In terms of whether AI-driven communications or digital prompts would be subject to these new standards, the answer is simple: Yes. The definition of an “investor interaction” broadly captures any engagement or communication with an investor.3 The SEC’s release further clarifies that the rule proposals are meant to address digital prompts such as app-based push notifications and communications with a firm’s AI-programmed chatbots.4 If firms are engaging in these types of “interactions,” the rule proposal would require firms to review them to determine whether or not the interactions create conflicts that place the interests of the firm ahead of the investors’ interests – and if such conflicts are created, then firms must eliminate them or neutralize their effects.

  1. Changing Landscape for the Scope of Recommendations and Advice? What will the SEC say about what constitutes a broker-dealer recommendation and the provision of investment advice? These concepts seem to be the doors through which the SEC may seek to regulate AI and machine learning. In seeking information and comment in August 2021 regarding the use of DEPs by broker-dealers and investment advisers, the SEC asked various questions, including:
  • Do broker-dealers/advisers consider the observable impacts of DEPs when determining if they are making “recommendations” or providing investment advice? How does the fact that a DEP might impact the behavior of a statistically significant number of retail investors affect this determination?
  • What additions or modifications to existing regulations or new regulations or guidance might be warranted to address investor protection concerns identified in connection with the use by broker-dealers and investment advisers of DEPs.

We will be reviewing the SEC’s proposal to see how the agency addresses these questions.

One of the largest surprises with the proposed rule set is the SEC’s determination to apply them to a broker-dealer’s or investment adviser’s use of a covered technology in any “investor interaction,” which is defined as “engaging or communicating with an investor, including by exercising discretion with respect to an investor’s account; providing information to an investor; or soliciting an investor . . . ” While Regulation Best Interest and the fiduciary obligations of an adviser are centered on a broker-dealer’s recommendation of a security or investment strategy and an adviser’s provision of investment advice, the proposed rules would apply in the absence of a recommendation or the provision of investment advice. Any engagement or communication with an investor via a covered technology (defined as “an analytical, technological, or computational function, algorithm, model, correlation matrix, or similar method or process that optimizes for, predicts, guides, forecasts, or directs investment-related behaviors or outcomes”) would trigger the rules. Under the proposed rules, it would not matter whether the investor interaction involves a recommendation or investment advice; the proposed rules would apply so long as the investor interaction involves a covered technology. This shift by the SEC from focusing on recommendations and the provision of investment advice to mere interaction with investors via certain technology is a seismic shift by the agency. Interacting with investors via covered technology would trigger the need for broker-dealers and SEC-registered investment advisers to identify conflicts of interest associated with the use of technology and determine whether the conflicts place the interest of the broker-dealer or investment adviser ahead of the interests of investors; if there are such conflicts, the broker-dealer or investment adviser would have to eliminate or neutralize the effect of these conflicts. In addition, the broker-dealer or investment adviser would have to adopt and implement various written policies and procedures to ensure compliance with the foregoing requirements and maintain certain books and records.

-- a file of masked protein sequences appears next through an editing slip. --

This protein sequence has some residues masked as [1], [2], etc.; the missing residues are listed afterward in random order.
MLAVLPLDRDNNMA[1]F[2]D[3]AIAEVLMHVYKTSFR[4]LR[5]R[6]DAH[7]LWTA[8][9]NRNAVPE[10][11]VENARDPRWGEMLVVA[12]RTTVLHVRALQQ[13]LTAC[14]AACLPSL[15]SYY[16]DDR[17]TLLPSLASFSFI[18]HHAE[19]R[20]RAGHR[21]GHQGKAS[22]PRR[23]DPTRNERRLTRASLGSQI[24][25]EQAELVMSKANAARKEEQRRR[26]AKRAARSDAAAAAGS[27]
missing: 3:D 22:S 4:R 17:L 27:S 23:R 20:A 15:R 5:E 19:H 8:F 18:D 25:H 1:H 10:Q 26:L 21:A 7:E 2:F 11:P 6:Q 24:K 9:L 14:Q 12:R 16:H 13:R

1. Coordination? The Executive Branch and certain members of Congress have strongly indicated their interest in developing a federal-level approach to AI. Given the size and importance of the financial services industry, will the SEC indicate in its proposal a desire to coordinate with other agencies so that the financial services industry is not subject to standards more onerous than those imposed on AI developers and others, by other agencies?
In the open meeting, Commissioner Crenshaw noted the White House’s initiative, announced last week, to develop a federal-level approach to AI and the proposing release cites (in a footnote) to Congressional hearings that took place in 2021, which focused on uses of AI that can harm investors. However, the broader issue of possible SEC coordination with other branches of government and other government agencies in a consistent federal-level approach to AI, does not seem to have been a focus of this rulemaking. It may be an area that commenters nonetheless wish to explore.

The proposal awaits publication in the Federal Register. Upon publication there will be a 60-day comment period. One would expect significant industry comment regarding the scope of covered technology and the reach of the rule broadly to investor interactions. We are continuing to analyze the proposal and will be back with additional thoughts.


1 See Proposing Release at pages 234 and 241.
2 See Proposing Release at page 6.
3 See Proposing Release at pages 234 and 241.
4 See Proposing Release at page 11.

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DISCLAIMER: Because of the generality of this update, the information provided herein may not be applicable in all situations and should not be acted upon without specific legal advice based on particular situations.